Jay Kleberg grew up on a ranch. Perhaps you’ve heard of it. Here’s a hint: It’s larger than Rhode Island, maintains its own school district, and markets a signature cattle breed, the dark-red Santa Gertrudis. Stretching across six South Texas counties, the 825,000-acre King Ranch is the stuff of legend. It inspired Edna Ferber’s classic 1952 novel Giant (and its famous film adaptation starring James Dean and Elizabeth Taylor) and is the subject of half a dozen history books. Thanks to one of many lucrative licensing deals, for around $60,000 you can buy a Ford F-150 King Ranch edition pickup truck emblazoned with the ranch’s brand, the Running W

The ranch was founded in 1852 by steamboat captain Richard King, but its success is widely credited to the family of King’s attorney Robert Justus Kleberg, who married one of King’s daughters, Alice Gertrudis. Their descendants have managed the ranch ever since. Jay is Robert Kleberg’s great-great-great-grandson, and he’s currently running for Texas land commissioner, a position that entails managing the state’s 13 million acres of public land, administering emergency relief funds, and overseeing the Alamo. In addition to his experience on the ranch, where he started working cattle at the age of five, Kleberg is a conservationist, businessman, and documentary filmmaker. Few land commissioner candidates in recent memory can boast a more impressive résumé. 

Yet in the March 1 Democratic primary, Kleberg came in second behind a San Antonio clinical therapist named Sandragrace Martinez, who spent less than $2,000 on her campaign and currently has $42 on hand. (Kleberg has raised $860,000—including $100,000 of his own money—with $120,000 on hand.) Because neither won more than 50 percent of the vote, Kleberg and Martinez will square off again in the May 24 runoff election. 

One of Kleberg’s campaign aides, Anthony Rojas, recently told me he believes that Martinez won the primary because she was the only one of the four candidates with a “Hispanic last name.” Whether that will be enough for Martinez to defeat Kleberg in a head-to-head contest remains to be seen. But the fact that a political unknown with no relevant experience could win more votes than a well-funded, highly qualified scion of the King Ranch reveals much about the state of Democratic party politics in Texas. 

“There were times when people with my last name wouldn’t run because they were not allowed,” Martinez said during a recent phone interview with Texas Monthly. “I’m allowed, I’m here, and I’m going nowhere. If my name resonates, then people need to think deeply about why.”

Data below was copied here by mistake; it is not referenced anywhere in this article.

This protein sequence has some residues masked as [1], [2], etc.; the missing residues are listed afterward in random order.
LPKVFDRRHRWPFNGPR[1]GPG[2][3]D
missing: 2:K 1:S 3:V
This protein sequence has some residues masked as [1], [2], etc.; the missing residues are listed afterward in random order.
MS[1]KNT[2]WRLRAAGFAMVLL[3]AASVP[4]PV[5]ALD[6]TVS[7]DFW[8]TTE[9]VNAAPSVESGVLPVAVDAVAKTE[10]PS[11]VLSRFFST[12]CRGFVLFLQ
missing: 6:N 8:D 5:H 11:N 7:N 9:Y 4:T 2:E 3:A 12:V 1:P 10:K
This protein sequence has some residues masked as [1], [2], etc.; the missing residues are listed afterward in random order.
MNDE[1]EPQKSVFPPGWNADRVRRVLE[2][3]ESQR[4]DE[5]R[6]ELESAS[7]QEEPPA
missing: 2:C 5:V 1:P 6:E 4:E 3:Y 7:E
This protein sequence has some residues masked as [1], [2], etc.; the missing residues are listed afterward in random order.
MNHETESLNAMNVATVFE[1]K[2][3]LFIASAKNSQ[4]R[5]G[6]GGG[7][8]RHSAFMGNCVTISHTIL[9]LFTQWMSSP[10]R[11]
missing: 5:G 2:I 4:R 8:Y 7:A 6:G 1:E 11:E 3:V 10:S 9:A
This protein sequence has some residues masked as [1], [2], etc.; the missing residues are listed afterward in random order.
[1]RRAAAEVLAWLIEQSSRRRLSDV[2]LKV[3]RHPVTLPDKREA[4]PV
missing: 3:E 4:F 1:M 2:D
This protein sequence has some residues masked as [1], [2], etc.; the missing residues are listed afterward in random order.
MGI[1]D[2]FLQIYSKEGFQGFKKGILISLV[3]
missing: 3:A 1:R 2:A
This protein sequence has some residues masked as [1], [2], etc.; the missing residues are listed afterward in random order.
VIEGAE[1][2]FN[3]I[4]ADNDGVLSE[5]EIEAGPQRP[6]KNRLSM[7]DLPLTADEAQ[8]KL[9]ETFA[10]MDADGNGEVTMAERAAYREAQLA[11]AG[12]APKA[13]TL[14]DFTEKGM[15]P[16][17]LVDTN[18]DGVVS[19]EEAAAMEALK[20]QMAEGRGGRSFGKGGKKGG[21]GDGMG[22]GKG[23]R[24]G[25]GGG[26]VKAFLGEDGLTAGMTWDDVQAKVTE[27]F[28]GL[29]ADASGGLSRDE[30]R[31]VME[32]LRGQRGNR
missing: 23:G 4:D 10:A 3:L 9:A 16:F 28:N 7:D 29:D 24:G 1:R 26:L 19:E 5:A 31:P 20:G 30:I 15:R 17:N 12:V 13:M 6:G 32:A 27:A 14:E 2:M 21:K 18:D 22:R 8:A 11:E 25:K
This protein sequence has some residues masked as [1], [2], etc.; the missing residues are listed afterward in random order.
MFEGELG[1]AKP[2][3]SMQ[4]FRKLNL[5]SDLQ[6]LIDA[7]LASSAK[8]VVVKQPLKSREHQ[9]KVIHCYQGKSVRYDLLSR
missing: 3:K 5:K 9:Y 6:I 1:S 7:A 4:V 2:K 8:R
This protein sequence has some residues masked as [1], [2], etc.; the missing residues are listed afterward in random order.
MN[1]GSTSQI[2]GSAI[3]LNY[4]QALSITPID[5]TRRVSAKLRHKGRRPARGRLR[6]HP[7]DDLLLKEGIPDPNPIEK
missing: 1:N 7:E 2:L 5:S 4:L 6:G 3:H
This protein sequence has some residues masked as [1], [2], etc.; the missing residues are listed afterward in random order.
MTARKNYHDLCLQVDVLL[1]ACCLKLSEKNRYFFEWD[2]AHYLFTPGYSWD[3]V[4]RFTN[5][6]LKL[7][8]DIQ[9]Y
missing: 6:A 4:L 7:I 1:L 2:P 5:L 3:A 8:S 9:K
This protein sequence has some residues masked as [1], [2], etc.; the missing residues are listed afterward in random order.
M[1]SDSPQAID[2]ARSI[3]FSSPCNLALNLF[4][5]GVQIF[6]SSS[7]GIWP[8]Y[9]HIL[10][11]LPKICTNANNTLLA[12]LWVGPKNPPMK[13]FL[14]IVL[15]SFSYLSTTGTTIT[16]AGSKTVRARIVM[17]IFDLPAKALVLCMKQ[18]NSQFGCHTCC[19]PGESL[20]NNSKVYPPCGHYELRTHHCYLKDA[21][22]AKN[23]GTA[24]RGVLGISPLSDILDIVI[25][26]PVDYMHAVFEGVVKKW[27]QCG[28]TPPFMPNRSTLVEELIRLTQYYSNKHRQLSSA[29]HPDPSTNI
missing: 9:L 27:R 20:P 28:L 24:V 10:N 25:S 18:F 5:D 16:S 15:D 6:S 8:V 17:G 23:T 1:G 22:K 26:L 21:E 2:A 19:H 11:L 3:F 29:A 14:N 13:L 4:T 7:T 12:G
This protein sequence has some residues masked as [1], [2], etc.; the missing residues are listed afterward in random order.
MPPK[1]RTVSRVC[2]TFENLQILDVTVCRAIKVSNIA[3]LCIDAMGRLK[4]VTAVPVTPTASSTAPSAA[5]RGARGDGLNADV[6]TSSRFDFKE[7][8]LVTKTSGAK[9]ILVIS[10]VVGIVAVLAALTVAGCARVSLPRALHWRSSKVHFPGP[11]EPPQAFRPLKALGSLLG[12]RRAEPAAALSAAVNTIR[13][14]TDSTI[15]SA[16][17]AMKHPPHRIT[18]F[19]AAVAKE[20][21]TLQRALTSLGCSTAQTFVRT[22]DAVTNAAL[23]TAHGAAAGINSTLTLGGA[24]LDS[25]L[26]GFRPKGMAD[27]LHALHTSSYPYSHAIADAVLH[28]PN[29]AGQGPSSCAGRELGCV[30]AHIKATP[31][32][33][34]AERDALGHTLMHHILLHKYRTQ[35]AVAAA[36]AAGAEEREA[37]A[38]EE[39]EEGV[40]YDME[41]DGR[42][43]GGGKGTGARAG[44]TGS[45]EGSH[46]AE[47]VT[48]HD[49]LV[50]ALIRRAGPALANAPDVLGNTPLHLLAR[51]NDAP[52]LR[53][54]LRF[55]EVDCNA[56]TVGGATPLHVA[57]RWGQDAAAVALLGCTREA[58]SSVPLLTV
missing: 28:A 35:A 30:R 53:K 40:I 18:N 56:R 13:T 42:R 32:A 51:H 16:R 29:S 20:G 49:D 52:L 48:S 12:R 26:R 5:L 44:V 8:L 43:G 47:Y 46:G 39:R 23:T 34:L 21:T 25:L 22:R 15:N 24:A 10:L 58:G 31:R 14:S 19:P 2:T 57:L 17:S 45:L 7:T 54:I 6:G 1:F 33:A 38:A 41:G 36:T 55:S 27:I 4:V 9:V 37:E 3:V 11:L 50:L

Being a Kleberg still means something in Texas. But in today’s Democratic Party, it might be even better to be a Martinez. 

Kleberg hasn’t spent more than six months living on the King Ranch since he left for boarding school in Virginia when he was fifteen, and he has no role in ranch operations. Like other family members, he’s simply a shareholder in what has become one of the largest privately held corporations in the country—a diversified, multinational conglomerate led by a professional CEO. But the 44-year-old, who now lives in Austin, traces his lifelong interest in conservation to his childhood on the ranch. Over lunch last month at Himalaya Restaurant in Houston, Kleberg told me, “I got to roam around that atmosphere, where you had cowboys and farmers and wildlife biologists all working at the same time.”

He had started the morning at a League of United Latin American Citizens political breakfast, followed by a meeting of a neighborhood Democratic club, where he delivered a three-minute pitch for his campaign. Wearing the standard Texas politician wardrobe of boots, jeans, and blazer, Kleberg picked at his lamb biryani as he discussed growing up on the world’s most famous ranch. “I learned about sustainable ranching, responsible land management,” he told me. “Being around all that open space, you realize that it doesn’t just happen. There has to be a real intention to keep it that way.” 

After attending local schools from kindergarten through middle school, Kleberg enrolled in the all-male Woodberry Forest School in Virginia, followed by Williams College in Massachusetts, where he played football and majored in English literature. He thought of becoming a journalist, applying for jobs at Texas Monthly and Wired, but he didn’t have enough experience. The father of one of his friends, a college professor, suggested that if Kleberg really wanted to be a writer he should first do some living. So Kleberg moved to Brazil to work with John and Kika Carter, Texas conservationists who were fighting deforestation in the Amazon rainforest. It was meant to be a six-month trip, but Kleberg ended up staying for three and a half years. (He’s now fluent in both Portuguese and Spanish.)